Anwar wins defamation suit against NSTP

Written by Chua Sue-Ann, The Edge 

The Kuala Lumpur High Court today awarded RM100,000 in compensatory damages to opposition leader Datuk Seri Anwar Ibrahim, after ruling in the latter’s favour in a defamation suit against New Straits Times Press (M) Bhd (NSTP) and its former group editor-in-chief Tan Sri Abdullah Ahmad.

In his ruling, Judicial Commissioner Harmindar Singh Dhaliwall said the RM100 million sought by Anwar was a “gross exaggeration” and ordered NSTP to pay the RM100,000 with costs and 8% per annum interest until full settlement.

Harmindar also said the article in question was “not a piece of responsible journalism” and was not reported in a fair, neutral and disinterested manner.

Anwar filed the suit on July 4, 2003 against NSTP and Abdullah over an article published in the New Straits Times on March 2, 2002, bearing the title “Anwar’s link to US lobbyist”.

The article claimed Anwar had stashed RM3 billion in foreign accounts and had links with an alleged Washington DC lobbyist as well as financial ties with an organisation known as the Asia Pacific Policy Centre (APPC) headed by Douglas H Paal.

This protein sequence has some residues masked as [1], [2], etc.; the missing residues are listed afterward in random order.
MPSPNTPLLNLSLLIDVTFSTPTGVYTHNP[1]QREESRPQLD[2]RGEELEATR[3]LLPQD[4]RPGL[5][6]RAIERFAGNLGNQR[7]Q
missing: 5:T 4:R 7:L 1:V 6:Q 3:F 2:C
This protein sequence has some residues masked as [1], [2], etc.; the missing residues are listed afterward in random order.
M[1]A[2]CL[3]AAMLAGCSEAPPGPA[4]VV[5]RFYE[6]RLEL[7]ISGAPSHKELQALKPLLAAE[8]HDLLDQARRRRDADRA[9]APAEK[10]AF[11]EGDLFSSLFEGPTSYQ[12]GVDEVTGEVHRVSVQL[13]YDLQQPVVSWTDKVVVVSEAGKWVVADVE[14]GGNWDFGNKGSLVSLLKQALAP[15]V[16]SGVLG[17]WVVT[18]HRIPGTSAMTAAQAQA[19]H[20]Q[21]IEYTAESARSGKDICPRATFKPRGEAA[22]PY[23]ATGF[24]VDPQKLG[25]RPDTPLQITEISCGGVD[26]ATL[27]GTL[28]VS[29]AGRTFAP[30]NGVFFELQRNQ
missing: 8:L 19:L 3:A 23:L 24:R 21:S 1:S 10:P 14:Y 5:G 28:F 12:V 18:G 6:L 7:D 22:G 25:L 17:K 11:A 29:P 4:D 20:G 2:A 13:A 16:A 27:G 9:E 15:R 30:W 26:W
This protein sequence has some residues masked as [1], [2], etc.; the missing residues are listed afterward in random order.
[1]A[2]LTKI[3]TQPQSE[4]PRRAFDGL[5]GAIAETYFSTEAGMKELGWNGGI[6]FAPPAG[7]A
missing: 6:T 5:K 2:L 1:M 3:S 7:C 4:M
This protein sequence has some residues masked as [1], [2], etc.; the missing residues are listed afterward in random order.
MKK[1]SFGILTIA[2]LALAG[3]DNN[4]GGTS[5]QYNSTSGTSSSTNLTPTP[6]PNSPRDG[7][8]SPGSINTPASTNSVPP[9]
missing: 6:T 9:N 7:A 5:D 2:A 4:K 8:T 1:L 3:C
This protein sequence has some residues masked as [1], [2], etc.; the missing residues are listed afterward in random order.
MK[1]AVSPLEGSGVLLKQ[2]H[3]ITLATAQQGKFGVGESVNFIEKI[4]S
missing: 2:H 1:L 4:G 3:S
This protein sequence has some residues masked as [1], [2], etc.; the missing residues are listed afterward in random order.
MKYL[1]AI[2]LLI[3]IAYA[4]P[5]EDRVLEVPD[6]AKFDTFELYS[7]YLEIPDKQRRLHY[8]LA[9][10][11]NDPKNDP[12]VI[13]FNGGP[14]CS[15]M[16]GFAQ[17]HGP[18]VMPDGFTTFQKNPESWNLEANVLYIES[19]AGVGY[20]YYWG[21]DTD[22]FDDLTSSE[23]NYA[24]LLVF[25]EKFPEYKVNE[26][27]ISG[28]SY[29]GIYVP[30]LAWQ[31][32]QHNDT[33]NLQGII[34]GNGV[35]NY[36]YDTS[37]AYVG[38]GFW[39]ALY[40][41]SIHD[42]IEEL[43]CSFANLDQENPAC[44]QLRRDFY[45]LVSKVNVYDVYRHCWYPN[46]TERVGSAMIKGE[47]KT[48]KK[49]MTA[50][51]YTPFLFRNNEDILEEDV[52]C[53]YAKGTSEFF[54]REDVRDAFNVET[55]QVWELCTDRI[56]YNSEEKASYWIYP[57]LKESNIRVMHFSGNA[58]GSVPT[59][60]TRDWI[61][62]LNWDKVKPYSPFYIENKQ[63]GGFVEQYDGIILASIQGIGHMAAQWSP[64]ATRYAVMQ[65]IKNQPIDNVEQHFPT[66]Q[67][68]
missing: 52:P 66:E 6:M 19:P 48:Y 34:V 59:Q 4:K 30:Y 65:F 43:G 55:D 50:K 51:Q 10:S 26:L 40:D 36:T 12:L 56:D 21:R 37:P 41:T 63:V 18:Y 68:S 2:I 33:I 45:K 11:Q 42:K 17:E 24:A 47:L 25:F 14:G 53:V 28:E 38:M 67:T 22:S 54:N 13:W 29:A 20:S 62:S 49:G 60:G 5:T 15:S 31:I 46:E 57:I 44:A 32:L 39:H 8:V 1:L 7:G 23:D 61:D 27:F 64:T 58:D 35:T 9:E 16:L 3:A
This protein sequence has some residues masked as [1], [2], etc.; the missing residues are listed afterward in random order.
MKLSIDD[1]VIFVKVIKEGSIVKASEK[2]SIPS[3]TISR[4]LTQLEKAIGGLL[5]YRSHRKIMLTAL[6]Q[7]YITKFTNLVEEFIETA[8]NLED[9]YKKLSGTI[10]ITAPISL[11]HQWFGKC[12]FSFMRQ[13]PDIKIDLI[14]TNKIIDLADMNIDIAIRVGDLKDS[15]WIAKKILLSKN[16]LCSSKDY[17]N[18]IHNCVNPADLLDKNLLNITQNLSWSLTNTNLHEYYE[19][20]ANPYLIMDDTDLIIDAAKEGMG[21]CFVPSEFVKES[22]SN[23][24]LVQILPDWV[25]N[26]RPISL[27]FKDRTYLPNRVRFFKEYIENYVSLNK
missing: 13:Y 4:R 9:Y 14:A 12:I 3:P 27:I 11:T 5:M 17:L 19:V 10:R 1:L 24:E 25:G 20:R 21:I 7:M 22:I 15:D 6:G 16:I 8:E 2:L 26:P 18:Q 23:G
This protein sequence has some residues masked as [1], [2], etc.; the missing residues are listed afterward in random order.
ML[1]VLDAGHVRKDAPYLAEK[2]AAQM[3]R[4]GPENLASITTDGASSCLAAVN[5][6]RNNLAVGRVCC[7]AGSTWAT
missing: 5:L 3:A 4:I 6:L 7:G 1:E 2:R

It also touched on allegations made in a statutory declaration by Datuk Abdul Murad Khalid, who is former assistant governor of Bank Negara Malaysia.

The opposition leader, who took to the stand as the first witness, contended that the article had defamed him and portrayed him as disloyal to Malaysia, corrupt and an American agent.

During submissions on Nov 12, Anwar’s lead counsel Karpal Singh had submitted that Anwar’s evidence was supported by the testimony by the former Anti-Corruption Agency (ACA) director of investigations Datuk Abdul Razak Idris.

Abdul Razak told the court that the ACA had investigated allegations made by Abdul Murad and subsequently cleared Anwar of allegations that the latter had RM3 billion in foreign accounts and links to Western interests.

Karpal also argued that NSTP’s defence of qualified privilege cannot sustain as the group did not practice “responsible journalism”.

NSTP’s lead counsel Nad Segaram argued the article was not libelous and that New Straits Times had qualified privilege to publish the article and dismissed arguments that the newspaper had acted in mala fide (bad faith).

The New Straits Times article by its then writer Datin Rose Ismail was a follow-up piece on an article in the March 2002 issue of political weekly magazine New Republic “The Bush Administration’s dubious envoy to Taiwan”, Nad submitted.

Nad also maintained that the article was not defamatory to Anwar if it were read as whole and in its ordinary meaning.